Review: Darkly funny ‘Trouble in Mind’ a pointed look at the slow progress of race relations
Alice Childress’s 1955 comedy-drama is having a renaissance this theater season, including its first Broadway production
Some plays from the 1950s feel like museum pieces that speak to their time and place. But “Trouble in Mind,” Alice Childress’ 1955 comedy-drama that opened Thursday at the Old Globe, feels just as fresh and maybe even as shocking as it must have been 67 years ago.
Directed by Delicia Turner Sonnenberg with an excellent cast led by Broadway veteran Ramona Keller, “Trouble in Mind” examines the destructive and demoralizing toll that entrenched White supremacy takes on a group of mostly Black actors in New York’s theater industry. At the time, Childress’ play was so incendiary that its White producers canceled a planned Broadway premiere. It finally made its Broadway debut last November.
Turner Sonnenberg first directed “Trouble” at San Diego’s Moxie Theatre seven years ago. In her return to the play this winter, her direction feels much funnier, more poignant and with a sharper edge.
“Trouble in Mind” is the story of Wiletta Mayer, a veteran Broadway actress starring in a new play by a White playwright about the lynching of a Black man in the Deep South. For nearly 30 years, Wiletta has accommodated the not-so-subtle racism, condescension and ignorance of the industry’s White establishment in order to remain employed.
But for her first major role in a non-musical, Wiletta asks the play’s White director for script rewrites to make her character more authentic. Standing up for herself could cost Wiletta her career, and fear for their own livelihoods turns many of Wiletta’s fellow Black castmates against her. The code-switching conversations among the Black characters in “Trouble in Mind” feel very contemporary.
Keller has a bright, acerbic wit and fierce dignity as Wiletta, and her final scene is transcendent. Her adversary in the play is Al Manners, the self-absorbed and temperamental White play director. Kevin Isola crackles with menace as Manners, but his character is almost too stereotypically evil. Because Manners is so obviously cruel to others in the first act, his racist revelations in act two don’t pack nearly as powerful a surprise punch.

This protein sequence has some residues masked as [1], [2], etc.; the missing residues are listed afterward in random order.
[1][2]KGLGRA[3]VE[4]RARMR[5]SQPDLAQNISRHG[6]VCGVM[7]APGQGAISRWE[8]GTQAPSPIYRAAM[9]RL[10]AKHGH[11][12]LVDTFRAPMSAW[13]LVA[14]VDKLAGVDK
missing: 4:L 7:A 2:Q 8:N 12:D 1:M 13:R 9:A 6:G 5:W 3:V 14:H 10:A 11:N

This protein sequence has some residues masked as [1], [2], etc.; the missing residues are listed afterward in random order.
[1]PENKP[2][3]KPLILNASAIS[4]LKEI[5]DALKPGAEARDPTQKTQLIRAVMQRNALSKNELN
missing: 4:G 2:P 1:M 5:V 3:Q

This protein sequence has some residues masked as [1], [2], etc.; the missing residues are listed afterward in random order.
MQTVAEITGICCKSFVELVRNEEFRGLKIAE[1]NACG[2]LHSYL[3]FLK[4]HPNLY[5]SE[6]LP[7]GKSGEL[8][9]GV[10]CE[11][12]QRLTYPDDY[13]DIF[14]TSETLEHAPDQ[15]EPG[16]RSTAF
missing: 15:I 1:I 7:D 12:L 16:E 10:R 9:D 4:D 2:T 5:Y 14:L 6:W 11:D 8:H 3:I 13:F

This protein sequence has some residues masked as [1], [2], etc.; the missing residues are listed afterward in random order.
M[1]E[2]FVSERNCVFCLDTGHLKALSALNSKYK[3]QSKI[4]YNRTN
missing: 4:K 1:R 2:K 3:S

Victor Morris is especially strong as Sheldon, an older Black actor relentlessly willing to humiliate himself to keep his job. Bibi Mama, who graduated last year from the Old Globe-University of San Diego MFA theater program, has a fun, sarcastic edge as Millie, a younger Black actress who like Wiletta is tired of playing clichéd roles as maids and mamas.
Tom Bloom is sweetly endearing as Henry, the theater’s elderly Irish doorman. And San Diego actor Mike Sears is practically unrecognizable as Bill, a nervous-natured White actor who refuses to eat or socialize with his Black castmates. Also featured in the cast are Jake Millgard as the embattled stage manager and Michael Zachary Tunstill and Maggie Walters as newbie actors.
The production features a detailed backstage scenic design by Lawrence E. Moten III, lavish period costumes by Nicole Jescinth Smith, lighting by Sherrice Mojgani and sound by Luqman Brown.
Childress wrote her play about the struggle Black actors like herself faced in the 1950s trying to find honest and empowering roles. That was the same charge leveled by Black theater artists in 2020 when they published an online demand for action known as We See You White American Theatre. The return of “Trouble in Mind” couldn’t be timelier.
‘Trouble in Mind’
When: 7 p.m. Tuesdays and Wednesdays. 8 p.m. Thursdays and Fridays. 2 and 8 p.m. Saturdays. 2 and 7 p.m. Sundays. Through March 13.
Where: Old Globe, 1363 Old Globe Way, Balboa Park, San Diego
Tickets: $29 and up
Phone: (619) 234-5623
COVID protocol: Proof of full vaccination is required or negative test result from a COVID-19 PCR test taken within 72 hours of showtime. Masks are required at all times.
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